I’ve researched soundproofing and discovered I can’t afford the proper material. So here’s how I’ve accomplished 22 dbs of sound reduction. My enclosure is 2 sections, Shapeoko 3 and than the kirby vacuum cleaner. The makita router is only 85 bds although that’s not cutting. The kirby is 101 dbs. First I’ll describe the enclosures. The 2x4 frame and ext plywood pieces are all decoupled from each other with rubber tape (door / window opening sealant tape i had ) so to eliminate sound from traveling from member to member. Inside is 2 layers of 1/2 sheetrock. Soundless sheetrock has a layer of viscus elastic between the layer, so I used ductwork foil foam tape (12" x 15’ roll) (known as poor man’s dynamat), I wrapped the inner layer with the foil foam to decouple it from the plywood and the interior layer of sheet rock. I also left all edges of the sheet rock separated a little and sealed the gaps with silicone caulk. Same with the vacuum enclosure. I built a baffled intake/ exhaust for the vacuum and cut ports from the cnc enclosure to the vacuum enclosure so the vaqcuum’s exhaust blows into the cnc “box”. I also redirected the vacuum’s hose to the bag inside the cnc box so the vacuum recirculates clean air back into the cnc box after vacuuming the dirty air out (1 micron filter bag). It’s not pretty but does have a 22 decible reduction. Now my kids are buying a new couch and I’ll have lots of upholstery foam available. Do you (whoever is reading) think encasing the vacuum’s enclosure with the foam on the outside will benefit me at all. I’ll try it in a couple weeks. Also (hey Mark) I supported the bottom of the enclosure with an extra vertical 4x4 in the middle of the bottom to eliminate the “drum” problem you mentioned earlier. The floor is 1/2 inch of self leveling cement and padded with 1/2" play mat rubber padding. Flat and level in one step. Still need to built the door, I have a sheet of plexiglass and plan to triple pane the door, why not? I have a double garage door seal around the door opening to seal the future door. Everything is built from what I have except the foil foam wrapping. Money is very elusive and seems to avoid me so all I can do is what I can do, so I did. I can always trash the vacuum compartment since it’s not an investment just a use for scrap material laying around. That’s if I find a cheap impeller blower on craglist. The shapeoko 3 enclosure will be better soon as it’ll have a borescope camera mounted on the dust shoe which has a swivel mounted vacuum hose so the hose doesn’t bind up. Right now I have to clean up the mess so I can run the new elec circuits and switches for the system. Than the S03 can move in and test it’s neighbor’s patience. 22 db reduction is nice but I need less noise. Thanks for reading.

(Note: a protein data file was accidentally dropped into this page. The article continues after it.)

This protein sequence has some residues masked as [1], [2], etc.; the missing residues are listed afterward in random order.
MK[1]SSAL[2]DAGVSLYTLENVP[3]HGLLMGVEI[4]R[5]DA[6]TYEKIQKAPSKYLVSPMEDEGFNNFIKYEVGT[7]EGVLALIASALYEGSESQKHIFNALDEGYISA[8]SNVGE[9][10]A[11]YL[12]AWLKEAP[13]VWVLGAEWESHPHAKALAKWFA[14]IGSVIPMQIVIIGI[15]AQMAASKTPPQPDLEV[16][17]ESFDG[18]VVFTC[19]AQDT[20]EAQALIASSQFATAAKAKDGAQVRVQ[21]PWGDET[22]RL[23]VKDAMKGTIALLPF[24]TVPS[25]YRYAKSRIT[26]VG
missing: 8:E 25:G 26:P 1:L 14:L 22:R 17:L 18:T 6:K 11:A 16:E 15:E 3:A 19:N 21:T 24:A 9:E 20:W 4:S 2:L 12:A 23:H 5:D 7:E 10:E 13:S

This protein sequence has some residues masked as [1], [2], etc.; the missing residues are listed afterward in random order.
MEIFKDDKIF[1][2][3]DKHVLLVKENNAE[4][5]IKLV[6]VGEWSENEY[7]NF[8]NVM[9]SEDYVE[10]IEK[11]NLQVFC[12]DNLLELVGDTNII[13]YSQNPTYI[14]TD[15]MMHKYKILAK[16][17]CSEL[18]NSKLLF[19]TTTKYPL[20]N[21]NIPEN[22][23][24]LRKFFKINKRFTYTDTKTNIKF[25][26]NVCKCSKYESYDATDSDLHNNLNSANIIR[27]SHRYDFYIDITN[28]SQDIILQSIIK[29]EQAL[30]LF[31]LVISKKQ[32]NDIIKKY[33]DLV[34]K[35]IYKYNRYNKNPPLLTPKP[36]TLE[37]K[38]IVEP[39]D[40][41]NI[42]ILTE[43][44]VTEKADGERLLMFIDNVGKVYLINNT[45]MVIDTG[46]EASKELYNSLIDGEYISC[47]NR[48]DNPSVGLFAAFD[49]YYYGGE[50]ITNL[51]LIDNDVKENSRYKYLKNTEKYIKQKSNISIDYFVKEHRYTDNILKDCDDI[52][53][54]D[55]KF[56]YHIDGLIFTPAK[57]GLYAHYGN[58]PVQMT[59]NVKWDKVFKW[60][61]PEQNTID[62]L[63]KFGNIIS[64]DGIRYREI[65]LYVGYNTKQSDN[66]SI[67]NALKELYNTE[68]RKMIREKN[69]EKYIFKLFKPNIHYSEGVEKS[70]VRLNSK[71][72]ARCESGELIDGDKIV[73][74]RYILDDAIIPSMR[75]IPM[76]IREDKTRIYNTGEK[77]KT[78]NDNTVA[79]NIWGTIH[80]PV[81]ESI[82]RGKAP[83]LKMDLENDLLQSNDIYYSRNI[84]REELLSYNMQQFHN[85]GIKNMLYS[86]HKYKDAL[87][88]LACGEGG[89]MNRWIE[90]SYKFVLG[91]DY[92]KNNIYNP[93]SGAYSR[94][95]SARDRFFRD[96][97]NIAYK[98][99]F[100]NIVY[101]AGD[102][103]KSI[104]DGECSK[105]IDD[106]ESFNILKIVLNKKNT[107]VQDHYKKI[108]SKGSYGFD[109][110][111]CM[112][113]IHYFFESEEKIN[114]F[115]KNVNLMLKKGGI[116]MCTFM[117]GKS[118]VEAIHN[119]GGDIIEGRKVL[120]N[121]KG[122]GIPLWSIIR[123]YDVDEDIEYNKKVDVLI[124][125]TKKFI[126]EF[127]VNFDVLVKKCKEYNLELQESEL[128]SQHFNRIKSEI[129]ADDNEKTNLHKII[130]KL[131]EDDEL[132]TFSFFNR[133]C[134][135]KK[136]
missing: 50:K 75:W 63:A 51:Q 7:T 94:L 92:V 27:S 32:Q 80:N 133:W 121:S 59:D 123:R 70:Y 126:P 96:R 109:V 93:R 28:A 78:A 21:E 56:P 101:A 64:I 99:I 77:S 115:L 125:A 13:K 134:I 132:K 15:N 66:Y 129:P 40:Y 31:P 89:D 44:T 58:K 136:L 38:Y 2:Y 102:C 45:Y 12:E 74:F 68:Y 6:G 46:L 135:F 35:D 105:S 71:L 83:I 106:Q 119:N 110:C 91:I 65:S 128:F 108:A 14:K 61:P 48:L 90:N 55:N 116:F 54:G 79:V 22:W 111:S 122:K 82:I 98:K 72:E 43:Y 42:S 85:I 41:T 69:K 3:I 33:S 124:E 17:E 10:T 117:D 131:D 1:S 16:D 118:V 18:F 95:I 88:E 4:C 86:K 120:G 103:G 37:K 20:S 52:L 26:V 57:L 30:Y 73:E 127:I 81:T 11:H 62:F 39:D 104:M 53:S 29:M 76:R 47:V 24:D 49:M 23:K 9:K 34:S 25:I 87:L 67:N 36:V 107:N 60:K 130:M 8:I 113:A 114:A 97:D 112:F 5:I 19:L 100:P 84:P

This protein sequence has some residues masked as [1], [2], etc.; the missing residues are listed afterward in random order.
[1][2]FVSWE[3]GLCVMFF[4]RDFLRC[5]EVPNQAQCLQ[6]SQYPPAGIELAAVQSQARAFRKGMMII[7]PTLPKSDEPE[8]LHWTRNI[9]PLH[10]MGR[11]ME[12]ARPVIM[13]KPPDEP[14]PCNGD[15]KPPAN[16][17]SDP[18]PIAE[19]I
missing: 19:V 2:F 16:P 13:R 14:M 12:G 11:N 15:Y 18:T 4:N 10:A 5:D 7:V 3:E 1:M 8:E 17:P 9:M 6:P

(Mark Bellon) #68